Compressing GraphQL response

Using basic principles of compression to reduce the response size

If you are reading this you probably don’t need an intro to GraphQL – you chose GraphQL because it is:

  • Compositional — combine multiple resource queries into a single request.
  • Declarative — declare exactly which resource fields you want to get.
  • Strongly typed — inspect the API to learn about the available resources.

Having all of these interactions defined by a standard is a superior option over using (what is loosely referred to) a “REST API” (GraphQL itself is a specification of a RESTful API) – the latter is an inevitable journey of reinventing the wheel.

I have started to use GraphQL in 2017 and since then without exception used it for every project. There has been steep learning curve — nonetheless, it was an enjoyable journey. However, I have soon hit a limitation–the response size can become huge. This happens when you normalize your resources (as you should).

Normalized schema

Consider a resource that describes events (event being a screening of a movie in the cinema). You would query the resource to obtain a list of events matching your criteria (date, location, etc.), e.g.

From the perspective of normalization, this resource makes a lot of sense. However, the kicker is that most of the time you will want to return additional information about the event, e.g. ID, name, [..] of the movie and venue associated with that event.

Here is a real-life example illustrating the latter scenario:

This example is obtained from the front-page of https://go2cinema.com/ (a cinema showtimes discovery platform). This query retrieves all of the information required to generate the list of movies in the cinemas and the associated list of events – just the other way around – starting with the events and retrieving movie and venue for each event.

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UI used by GO2CINEMA.com to list the obtained results. User navigates by first discovering the movie, then identifying the venue and finally picking the event.

You should already start seeing the issue – if the query responds with 500 events for 10 different movies and 10 different venues, that means that the response will repeat more or less the same information about the movies and venues 500 times. I captured an example response for 279 events. As you can see, the response size is a massive – 1008KB.

GZIP

GZIP is not going to be of much help here. True, a gzipped file size drops to 105KB. However, the problem is that upon receiving the response, the browser needs to parse the entire JSON document. Parsing 1MB JSON string is (a) time consuming and (b) memory expensive.

Deduplication

The good news is that we do not need to return body of duplicate records. All GraphQL resources can be identified by a combination of the resource path (same resource requested from a different context can have a different shape), and . This means that we can strip all of the repeating instances of a resource at the server-response time and reconstruct the intended response at the client-side.

Lets simplify the original example to illustrate the intended input and output.

(Note: This is not a valid GO2CINEMA query. For illustration purposes only.)

The response of this query will be something along the lines of:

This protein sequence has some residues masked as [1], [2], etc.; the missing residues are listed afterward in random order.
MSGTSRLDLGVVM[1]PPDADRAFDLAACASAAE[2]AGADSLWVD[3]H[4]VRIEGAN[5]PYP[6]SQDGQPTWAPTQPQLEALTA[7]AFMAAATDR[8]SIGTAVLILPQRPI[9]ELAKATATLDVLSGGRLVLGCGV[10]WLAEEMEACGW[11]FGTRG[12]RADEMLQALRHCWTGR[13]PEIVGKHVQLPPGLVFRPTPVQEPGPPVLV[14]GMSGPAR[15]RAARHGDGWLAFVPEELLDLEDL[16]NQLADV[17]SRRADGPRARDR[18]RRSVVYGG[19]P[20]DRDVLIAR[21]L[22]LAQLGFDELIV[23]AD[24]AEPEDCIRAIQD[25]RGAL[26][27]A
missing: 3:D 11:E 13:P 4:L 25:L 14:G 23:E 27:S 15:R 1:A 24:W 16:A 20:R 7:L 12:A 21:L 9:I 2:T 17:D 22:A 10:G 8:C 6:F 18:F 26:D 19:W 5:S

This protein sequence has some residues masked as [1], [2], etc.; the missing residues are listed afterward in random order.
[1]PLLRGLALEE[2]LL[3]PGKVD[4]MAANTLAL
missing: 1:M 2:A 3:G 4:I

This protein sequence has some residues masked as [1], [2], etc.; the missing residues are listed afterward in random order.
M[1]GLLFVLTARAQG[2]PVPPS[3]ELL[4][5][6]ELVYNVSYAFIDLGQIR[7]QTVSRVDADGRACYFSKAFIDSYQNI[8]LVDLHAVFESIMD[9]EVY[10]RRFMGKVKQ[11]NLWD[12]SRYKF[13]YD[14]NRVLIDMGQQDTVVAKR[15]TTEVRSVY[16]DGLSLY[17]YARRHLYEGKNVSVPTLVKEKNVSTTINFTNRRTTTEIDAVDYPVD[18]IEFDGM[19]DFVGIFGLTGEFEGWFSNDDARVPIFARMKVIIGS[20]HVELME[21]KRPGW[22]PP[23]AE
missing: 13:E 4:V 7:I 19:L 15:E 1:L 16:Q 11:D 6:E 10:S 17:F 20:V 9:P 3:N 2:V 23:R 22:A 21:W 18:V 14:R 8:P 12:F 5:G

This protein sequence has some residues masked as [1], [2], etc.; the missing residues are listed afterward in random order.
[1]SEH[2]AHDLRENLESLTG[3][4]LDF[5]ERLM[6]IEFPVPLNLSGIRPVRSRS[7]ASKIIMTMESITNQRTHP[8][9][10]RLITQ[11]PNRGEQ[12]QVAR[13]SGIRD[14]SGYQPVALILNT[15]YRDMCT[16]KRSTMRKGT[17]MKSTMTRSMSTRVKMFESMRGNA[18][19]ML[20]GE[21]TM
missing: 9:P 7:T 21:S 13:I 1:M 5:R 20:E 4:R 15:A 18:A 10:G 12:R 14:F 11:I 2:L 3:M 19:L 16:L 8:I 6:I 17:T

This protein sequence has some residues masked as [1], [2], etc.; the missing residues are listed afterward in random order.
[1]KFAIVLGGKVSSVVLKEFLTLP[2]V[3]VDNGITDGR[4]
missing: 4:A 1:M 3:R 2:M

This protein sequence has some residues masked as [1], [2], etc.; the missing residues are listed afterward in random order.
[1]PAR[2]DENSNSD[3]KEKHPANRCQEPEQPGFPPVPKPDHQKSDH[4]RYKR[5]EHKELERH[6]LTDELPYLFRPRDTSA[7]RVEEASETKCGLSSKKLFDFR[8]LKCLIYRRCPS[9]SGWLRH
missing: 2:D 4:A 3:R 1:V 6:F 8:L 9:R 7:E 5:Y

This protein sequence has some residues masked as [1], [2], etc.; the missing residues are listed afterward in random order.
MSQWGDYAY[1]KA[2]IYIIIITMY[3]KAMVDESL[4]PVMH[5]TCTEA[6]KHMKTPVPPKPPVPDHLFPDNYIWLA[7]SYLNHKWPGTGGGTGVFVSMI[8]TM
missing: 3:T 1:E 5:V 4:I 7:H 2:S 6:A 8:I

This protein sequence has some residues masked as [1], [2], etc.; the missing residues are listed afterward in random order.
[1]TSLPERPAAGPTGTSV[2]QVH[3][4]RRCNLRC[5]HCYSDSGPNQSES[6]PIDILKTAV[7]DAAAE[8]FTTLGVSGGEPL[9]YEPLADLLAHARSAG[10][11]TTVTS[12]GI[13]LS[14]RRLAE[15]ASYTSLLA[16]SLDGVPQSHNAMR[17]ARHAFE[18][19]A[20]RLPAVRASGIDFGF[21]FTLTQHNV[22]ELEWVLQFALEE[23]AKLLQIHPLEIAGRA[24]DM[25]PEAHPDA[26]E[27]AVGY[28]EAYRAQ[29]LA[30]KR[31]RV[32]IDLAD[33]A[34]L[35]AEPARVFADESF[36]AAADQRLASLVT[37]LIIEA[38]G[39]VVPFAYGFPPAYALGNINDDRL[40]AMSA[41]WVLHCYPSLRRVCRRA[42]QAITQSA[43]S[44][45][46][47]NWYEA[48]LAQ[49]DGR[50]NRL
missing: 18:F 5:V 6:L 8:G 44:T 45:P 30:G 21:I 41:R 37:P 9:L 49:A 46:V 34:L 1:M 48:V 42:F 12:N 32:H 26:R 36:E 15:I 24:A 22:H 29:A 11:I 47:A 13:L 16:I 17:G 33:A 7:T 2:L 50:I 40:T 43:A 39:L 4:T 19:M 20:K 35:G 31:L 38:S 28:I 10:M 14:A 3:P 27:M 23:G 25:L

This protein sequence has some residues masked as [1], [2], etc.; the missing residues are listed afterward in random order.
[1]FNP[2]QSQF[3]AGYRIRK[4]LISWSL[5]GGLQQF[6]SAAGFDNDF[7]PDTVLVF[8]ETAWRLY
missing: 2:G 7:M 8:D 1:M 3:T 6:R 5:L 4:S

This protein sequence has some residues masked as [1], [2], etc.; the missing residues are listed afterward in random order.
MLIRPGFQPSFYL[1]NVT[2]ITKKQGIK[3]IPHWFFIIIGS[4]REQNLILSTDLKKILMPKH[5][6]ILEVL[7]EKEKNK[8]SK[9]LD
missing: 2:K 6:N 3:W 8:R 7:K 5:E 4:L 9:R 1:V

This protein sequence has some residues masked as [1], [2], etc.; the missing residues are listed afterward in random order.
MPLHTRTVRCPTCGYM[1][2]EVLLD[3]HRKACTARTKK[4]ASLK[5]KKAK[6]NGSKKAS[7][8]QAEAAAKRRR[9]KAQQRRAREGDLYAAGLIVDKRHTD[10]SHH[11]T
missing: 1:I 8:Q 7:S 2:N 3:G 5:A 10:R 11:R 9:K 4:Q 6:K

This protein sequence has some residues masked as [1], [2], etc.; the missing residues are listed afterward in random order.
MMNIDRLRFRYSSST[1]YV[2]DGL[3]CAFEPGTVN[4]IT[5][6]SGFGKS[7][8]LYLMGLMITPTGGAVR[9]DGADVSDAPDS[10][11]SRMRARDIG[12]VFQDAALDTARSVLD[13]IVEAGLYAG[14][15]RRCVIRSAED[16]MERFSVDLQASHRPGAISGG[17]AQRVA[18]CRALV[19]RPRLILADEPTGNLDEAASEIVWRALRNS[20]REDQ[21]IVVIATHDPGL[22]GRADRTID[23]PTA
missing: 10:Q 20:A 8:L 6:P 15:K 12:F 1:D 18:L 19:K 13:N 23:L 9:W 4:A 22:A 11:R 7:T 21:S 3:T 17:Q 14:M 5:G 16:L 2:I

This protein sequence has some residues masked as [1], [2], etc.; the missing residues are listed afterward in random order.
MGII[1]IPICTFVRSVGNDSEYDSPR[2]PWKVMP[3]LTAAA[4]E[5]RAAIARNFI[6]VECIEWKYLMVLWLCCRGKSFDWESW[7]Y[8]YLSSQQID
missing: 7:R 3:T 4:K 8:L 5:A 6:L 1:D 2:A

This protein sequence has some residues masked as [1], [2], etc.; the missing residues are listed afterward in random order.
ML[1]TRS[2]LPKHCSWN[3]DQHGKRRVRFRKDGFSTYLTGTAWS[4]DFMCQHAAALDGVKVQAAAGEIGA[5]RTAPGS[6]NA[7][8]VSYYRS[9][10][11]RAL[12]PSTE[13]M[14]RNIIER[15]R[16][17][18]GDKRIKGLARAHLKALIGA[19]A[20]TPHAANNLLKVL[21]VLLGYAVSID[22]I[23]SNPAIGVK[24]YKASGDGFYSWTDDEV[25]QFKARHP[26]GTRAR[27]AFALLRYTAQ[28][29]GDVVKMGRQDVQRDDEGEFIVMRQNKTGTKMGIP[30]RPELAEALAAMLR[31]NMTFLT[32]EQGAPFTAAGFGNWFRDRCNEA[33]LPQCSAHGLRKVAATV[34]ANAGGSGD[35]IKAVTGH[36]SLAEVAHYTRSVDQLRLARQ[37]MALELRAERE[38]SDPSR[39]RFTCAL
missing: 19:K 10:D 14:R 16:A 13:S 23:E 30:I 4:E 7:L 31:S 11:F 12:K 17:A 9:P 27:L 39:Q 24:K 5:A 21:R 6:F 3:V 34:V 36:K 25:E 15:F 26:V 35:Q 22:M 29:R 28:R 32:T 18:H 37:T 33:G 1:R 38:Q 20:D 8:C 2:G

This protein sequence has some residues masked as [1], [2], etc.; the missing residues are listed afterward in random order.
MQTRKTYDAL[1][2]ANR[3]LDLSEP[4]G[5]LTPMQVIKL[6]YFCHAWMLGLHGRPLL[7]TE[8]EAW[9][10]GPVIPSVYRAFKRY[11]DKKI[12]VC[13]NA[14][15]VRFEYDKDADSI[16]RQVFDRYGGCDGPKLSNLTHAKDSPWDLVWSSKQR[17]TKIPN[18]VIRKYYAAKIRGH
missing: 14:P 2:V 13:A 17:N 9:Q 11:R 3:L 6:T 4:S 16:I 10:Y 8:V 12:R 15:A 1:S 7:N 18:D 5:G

Here again the movie information is repeating for every event. What we want is to strip the repeating information and keep only the information required to identify the resource, i.e.

Every event is unique – therefore none of the events are stripped. However, the associated movies are repeating. However, this time, only the first instance of a movie contains the attributes describing the movie. Notice that all instances of a movie after the first instance do not define and fields anymore.

GZIP would achieve a similar result at a low-level. The difference is that removing the duplicate that from the JSON object means that (a) a smaller document needs to be parsed and (b) duplicate objects can be assigned by reference (therefore reducing the memory footprint).

“deduplication” can be achieved using graphql-deduplicator method.

Reduplication

If you have implemented the deduplication logic in the backend, then we need our client to be able to reconstruct the original response.

The original response can be reconstructed using graphql-deduplicator method.

graphql-deduplicator

In this article, I have described a compression method that can be used to reduce the GraphQL response size and reduce the amount of time and memory it takes to parse the response. You can either implement this logic yourself or use an abstraction that I have created – https://github.com/gajus/graphql-deduplicator.

graphql-deduplicator is designed to work with any GraphQL backend and client. Instructions for implementing graphql-deduplicator with Apollo stack are included in the project documentation.

Going back to the original GO2CINEMA.com example – the equivalent deduplicated response is just 193KB (28KB gzipped). That is 81% reduction compared to the pre-GZIP response size.

Compatibility with the GraphQL specification

Remember that “deduplication” is not part of the GraphQL specification. Therefore, you should not enable deduplication by default. Otherwise, clients that do not “reduplicate” the response will produce unexpected results. Instead, enable “deduplication conditionally, e.g. using a GET parameter .

Written by

Software architect, startup adviser. Editor of https://medium.com/applaudience. Founder of https://go2cinema.com.

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